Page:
Suspended Michigan State football coach Mel Tucker responded Tuesday to the school’s notice that it intends to fire him for cause, saying in a statement that “other motives are at play” and there’s been a “bias” against him throughout the process.
After getting notified Monday of the school’s intention to fire him, Tucker was given seven days, per his contract, to respond to the notification in the wake of a pending sexual misconduct case brought by Brenda Tracy, a sexual awareness speaker.
In Tucker’s statement to ESPN on Tuesday morning, he claimed his firing is a “miscarriage of justice” and came because of “Ms. Tracy’s improper public disclosure of the entire 1,200-page investigation file regarding her baseless complaint against me.
“Let’s be clear. I don’t believe MSU plans to fire me because I admitted to an entirely consensual, private relationship with another adult who gave one presentation at MSU, at my behest, over two years ago.”
By firing him for cause, Michigan State is aiming to avoid paying Tucker the more than $79 million remaining on his contract. The statement by Tucker portends litigation to claim that money, as it says he looks forward to “one day obtaining discovery against MSU, including the Trustees and the Athletic Department.”
In his statement, Tucker points out what he perceives as multiple flaws in how MSU handled his case, including the recent decision to fire him for cause after initially suspending him as an “interim measure” last week.
One of Tucker’s biggest issues is the timeline of when MSU officials knew about the allegations. The complaint was filed in December 2022.
“MSU knew about the information on which it supposedly relies to end my contract since at least March 2023,” Tucker stated in the letter. “Yet only after Ms. Tracy and potentially others leaked the confidential investigation report to the press, did MSU suddenly decide this same information warrants termination.”
Tucker said that he wasn’t given fair process, as he was scheduled to have a hearing in early October. In an earlier statement, he referred to that hearing as “a sham.” Instead, he got the notice that he was to be fired nearly one week after being suspended without pay.
“About one week later, with no new information, MSU moved to terminate me — sanctimoniously and illogically claiming this action has no impact on the ongoing investigation,” Tucker said in the statement. “The investigation is designed to determine if I violated policy. I did not. But regardless, basic fairness requires that process play out before any sanction(s) are determined.”
Tucker said MSU ignored his request for a medical leave, with the notification of his firing coming soon after that request.
“MSU sent its notice of intent to terminate just days after I emailed [Michigan State athletic director] Alan Haller requesting a medical leave under the Family and Medical Leave Act for a serious health condition,” Tucker said in the statement. “I can only conclude that MSU does not care about my rights, the truth, or its future liability for policing its employees’ private lives.”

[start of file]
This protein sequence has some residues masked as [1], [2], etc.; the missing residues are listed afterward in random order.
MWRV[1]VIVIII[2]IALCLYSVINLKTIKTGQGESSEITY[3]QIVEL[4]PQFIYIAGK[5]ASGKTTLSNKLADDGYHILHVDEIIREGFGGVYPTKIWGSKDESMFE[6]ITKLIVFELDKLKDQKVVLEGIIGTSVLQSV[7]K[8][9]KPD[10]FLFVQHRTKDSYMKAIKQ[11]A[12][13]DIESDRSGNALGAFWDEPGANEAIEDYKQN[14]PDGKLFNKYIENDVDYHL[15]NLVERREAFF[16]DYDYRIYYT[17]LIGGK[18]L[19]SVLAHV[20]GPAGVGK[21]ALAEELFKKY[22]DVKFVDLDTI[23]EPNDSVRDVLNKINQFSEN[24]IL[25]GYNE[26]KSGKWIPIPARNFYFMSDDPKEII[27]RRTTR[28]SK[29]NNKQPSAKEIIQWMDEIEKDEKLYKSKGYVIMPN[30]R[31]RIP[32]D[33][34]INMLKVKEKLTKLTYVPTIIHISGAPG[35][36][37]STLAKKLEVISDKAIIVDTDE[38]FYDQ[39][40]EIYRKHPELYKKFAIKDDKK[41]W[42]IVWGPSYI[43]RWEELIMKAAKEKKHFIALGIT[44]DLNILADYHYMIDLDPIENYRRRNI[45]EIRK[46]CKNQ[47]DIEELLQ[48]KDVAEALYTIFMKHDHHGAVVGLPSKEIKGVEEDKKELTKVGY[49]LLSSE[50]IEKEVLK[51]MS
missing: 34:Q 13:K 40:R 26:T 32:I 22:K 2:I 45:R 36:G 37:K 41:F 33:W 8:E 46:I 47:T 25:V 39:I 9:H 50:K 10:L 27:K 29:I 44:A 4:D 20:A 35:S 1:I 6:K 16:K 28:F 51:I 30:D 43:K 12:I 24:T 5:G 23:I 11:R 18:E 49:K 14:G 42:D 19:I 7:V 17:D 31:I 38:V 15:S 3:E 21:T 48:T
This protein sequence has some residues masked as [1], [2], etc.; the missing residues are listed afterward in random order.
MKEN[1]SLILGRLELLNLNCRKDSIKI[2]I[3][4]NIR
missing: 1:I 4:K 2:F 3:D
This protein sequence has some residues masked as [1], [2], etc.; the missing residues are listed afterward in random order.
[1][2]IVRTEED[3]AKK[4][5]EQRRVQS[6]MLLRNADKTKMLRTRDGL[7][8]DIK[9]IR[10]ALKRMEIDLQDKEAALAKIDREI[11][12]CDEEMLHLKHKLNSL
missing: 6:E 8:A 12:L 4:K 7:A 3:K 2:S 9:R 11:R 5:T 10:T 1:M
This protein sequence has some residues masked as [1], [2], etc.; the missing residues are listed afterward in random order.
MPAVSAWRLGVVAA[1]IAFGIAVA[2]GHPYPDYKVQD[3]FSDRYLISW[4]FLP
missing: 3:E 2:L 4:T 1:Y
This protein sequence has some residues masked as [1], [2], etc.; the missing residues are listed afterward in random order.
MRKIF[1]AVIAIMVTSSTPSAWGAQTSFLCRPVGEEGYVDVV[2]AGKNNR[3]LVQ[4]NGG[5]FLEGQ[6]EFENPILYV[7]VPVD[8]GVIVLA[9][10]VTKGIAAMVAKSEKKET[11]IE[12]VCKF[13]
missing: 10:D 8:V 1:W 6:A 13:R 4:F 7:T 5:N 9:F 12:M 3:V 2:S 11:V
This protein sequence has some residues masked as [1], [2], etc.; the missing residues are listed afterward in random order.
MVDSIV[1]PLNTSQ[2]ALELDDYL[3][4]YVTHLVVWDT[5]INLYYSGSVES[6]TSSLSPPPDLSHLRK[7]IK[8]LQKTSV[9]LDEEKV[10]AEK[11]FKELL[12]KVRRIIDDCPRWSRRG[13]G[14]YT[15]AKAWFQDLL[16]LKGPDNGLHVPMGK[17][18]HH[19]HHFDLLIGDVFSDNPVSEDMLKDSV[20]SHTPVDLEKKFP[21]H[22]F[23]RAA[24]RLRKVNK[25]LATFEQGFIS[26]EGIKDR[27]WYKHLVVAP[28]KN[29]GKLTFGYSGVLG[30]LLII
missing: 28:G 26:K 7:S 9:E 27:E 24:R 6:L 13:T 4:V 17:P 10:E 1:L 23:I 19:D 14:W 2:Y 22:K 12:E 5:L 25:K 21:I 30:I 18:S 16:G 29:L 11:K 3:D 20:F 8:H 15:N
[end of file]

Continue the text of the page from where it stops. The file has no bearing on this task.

On Monday, Haller sent a five-page letter to Tucker and his agent declaring the “intent to terminate” his contract for cause, citing “a body of undisputed evidence of misconduct that warrants termination.”
Tracy’s sexual misconduct complaint in December 2022 includes claims of unwelcome advances from Tucker, including him masturbating without her consent during a phone call in April 2022. Tucker admitted to masturbating, but claimed in a statement last week that it was part of a consensual intimate relationship.
Tucker, who is married, added in the letter that he finds “solace” in the investigator concluding they had a “personal relationship.”
“Tracy expressed consent to every facet of our relationship,” Tucker said in his statement Tuesday. “I look forward to one day obtaining discovery against MSU, including the Trustees and the Athletic Department, to see what they really knew and said about this matter, as well as their motives in handling the entire investigative process.”
In Michigan State’s letter to Tucker, they refer to Tracy as a vendor, as she was hired to come speak to the Michigan State team about sexual assault awareness.
“The unprofessional and unethical behavior is particularly egregious given that the Vendor at issue was contracted by the University for the sole purpose of educating student-athletes on, and preventing instances of, inappropriate sexual misconduct,” Haller wrote in the letter to Tucker.
Tucker’s claim of a double standard comes from how the school handled leaks in the case. He says that on Aug. 25, well before the story went public, he “demanded an investigation into leaks.”
Recently, after Tracy’s attorney complained of a leak of her name, the school hired an outside law firm to investigate and claimed confidentiality “is paramount.”
“So when I complain, nothing happens; when she complains, MSU acts?” Tucker said in his statement Tuesday. “This double standard reflects the bias against me throughout this process.”
Tucker has been replaced by staff member Harlon Barnett, who is serving as the interim coach. Former MSU coach Mark Dantonio has also joined the staff in a consultant role and as a sounding board for Barnett.
ESPN’s Dan Murphy contributed to this report.